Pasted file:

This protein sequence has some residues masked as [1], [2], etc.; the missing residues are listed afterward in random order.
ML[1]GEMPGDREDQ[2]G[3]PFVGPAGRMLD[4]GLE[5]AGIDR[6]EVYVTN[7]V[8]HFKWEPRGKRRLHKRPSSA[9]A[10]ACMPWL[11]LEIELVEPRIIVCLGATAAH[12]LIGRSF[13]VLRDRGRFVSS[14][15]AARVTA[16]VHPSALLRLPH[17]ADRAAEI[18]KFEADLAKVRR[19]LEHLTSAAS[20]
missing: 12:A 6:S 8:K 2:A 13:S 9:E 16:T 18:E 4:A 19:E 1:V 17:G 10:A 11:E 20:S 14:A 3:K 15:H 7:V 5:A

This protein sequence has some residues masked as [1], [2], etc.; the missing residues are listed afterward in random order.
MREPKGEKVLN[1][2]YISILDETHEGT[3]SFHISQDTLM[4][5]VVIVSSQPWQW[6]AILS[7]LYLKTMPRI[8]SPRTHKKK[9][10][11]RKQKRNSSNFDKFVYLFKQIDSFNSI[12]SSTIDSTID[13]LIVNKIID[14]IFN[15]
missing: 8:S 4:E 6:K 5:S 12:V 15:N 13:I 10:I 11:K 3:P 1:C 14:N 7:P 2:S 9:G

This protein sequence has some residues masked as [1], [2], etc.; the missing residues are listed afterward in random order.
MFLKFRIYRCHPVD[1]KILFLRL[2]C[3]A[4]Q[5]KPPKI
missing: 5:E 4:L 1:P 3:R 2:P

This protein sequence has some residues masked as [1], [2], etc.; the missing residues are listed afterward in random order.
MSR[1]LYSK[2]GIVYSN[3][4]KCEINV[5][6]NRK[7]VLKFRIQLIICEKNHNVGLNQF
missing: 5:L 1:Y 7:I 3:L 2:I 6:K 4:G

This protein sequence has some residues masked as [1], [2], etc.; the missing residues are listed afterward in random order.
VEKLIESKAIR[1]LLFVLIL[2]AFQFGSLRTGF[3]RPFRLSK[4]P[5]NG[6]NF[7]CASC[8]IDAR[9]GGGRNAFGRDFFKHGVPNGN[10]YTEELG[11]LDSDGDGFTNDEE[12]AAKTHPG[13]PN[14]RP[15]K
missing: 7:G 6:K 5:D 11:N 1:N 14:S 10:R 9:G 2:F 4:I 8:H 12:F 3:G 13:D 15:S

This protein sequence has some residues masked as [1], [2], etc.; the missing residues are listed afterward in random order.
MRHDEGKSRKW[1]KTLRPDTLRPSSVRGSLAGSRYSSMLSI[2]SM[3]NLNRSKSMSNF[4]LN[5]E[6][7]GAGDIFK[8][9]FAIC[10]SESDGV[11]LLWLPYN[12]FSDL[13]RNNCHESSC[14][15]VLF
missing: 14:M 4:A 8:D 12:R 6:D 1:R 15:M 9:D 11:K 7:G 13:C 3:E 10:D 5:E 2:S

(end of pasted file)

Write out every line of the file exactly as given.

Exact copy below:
This protein sequence has some residues masked as [1], [2], etc.; the missing residues are listed afterward in random order.
ML[1]GEMPGDREDQ[2]G[3]PFVGPAGRMLD[4]GLE[5]AGIDR[6]EVYVTN[7]V[8]HFKWEPRGKRRLHKRPSSA[9]A[10]ACMPWL[11]LEIELVEPRIIVCLGATAAH[12]LIGRSF[13]VLRDRGRFVSS[14][15]AARVTA[16]VHPSALLRLPH[17]ADRAAEI[18]KFEADLAKVRR[19]LEHLTSAAS[20]
missing: 12:A 6:S 8:K 2:A 13:S 9:E 16:T 18:E 4:A 19:E 1:V 17:G 10:A 11:E 20:S 14:A 3:K 15:H 7:V 5:A

This protein sequence has some residues masked as [1], [2], etc.; the missing residues are listed afterward in random order.
MREPKGEKVLN[1][2]YISILDETHEGT[3]SFHISQDTLM[4][5]VVIVSSQPWQW[6]AILS[7]LYLKTMPRI[8]SPRTHKKK[9][10][11]RKQKRNSSNFDKFVYLFKQIDSFNSI[12]SSTIDSTID[13]LIVNKIID[14]IFN[15]
missing: 8:S 4:E 6:K 5:S 12:V 15:N 13:I 10:I 11:K 3:P 1:C 14:N 7:P 2:S 9:G

This protein sequence has some residues masked as [1], [2], etc.; the missing residues are listed afterward in random order.
MFLKFRIYRCHPVD[1]KILFLRL[2]C[3]A[4]Q[5]KPPKI
missing: 5:E 4:L 1:P 3:R 2:P

This protein sequence has some residues masked as [1], [2], etc.; the missing residues are listed afterward in random order.
MSR[1]LYSK[2]GIVYSN[3][4]KCEINV[5][6]NRK[7]VLKFRIQLIICEKNHNVGLNQF
missing: 5:L 1:Y 7:I 3:L 2:I 6:K 4:G

This protein sequence has some residues masked as [1], [2], etc.; the missing residues are listed afterward in random order.
VEKLIESKAIR[1]LLFVLIL[2]AFQFGSLRTGF[3]RPFRLSK[4]P[5]NG[6]NF[7]CASC[8]IDAR[9]GGGRNAFGRDFFKHGVPNGN[10]YTEELG[11]LDSDGDGFTNDEE[12]AAKTHPG[13]PN[14]RP[15]K
missing: 7:G 6:K 5:D 11:N 1:N 14:S 10:R 9:G 2:F 4:I 8:H 12:F 3:G 13:D 15:S

This protein sequence has some residues masked as [1], [2], etc.; the missing residues are listed afterward in random order.
MRHDEGKSRKW[1]KTLRPDTLRPSSVRGSLAGSRYSSMLSI[2]SM[3]NLNRSKSMSNF[4]LN[5]E[6][7]GAGDIFK[8][9]FAIC[10]SESDGV[11]LLWLPYN[12]FSDL[13]RNNCHESSC[14][15]VLF
missing: 14:M 4:A 8:D 12:R 6:D 1:R 15:M 9:D 11:K 7:G 13:C 3:E 10:D 5:E 2:S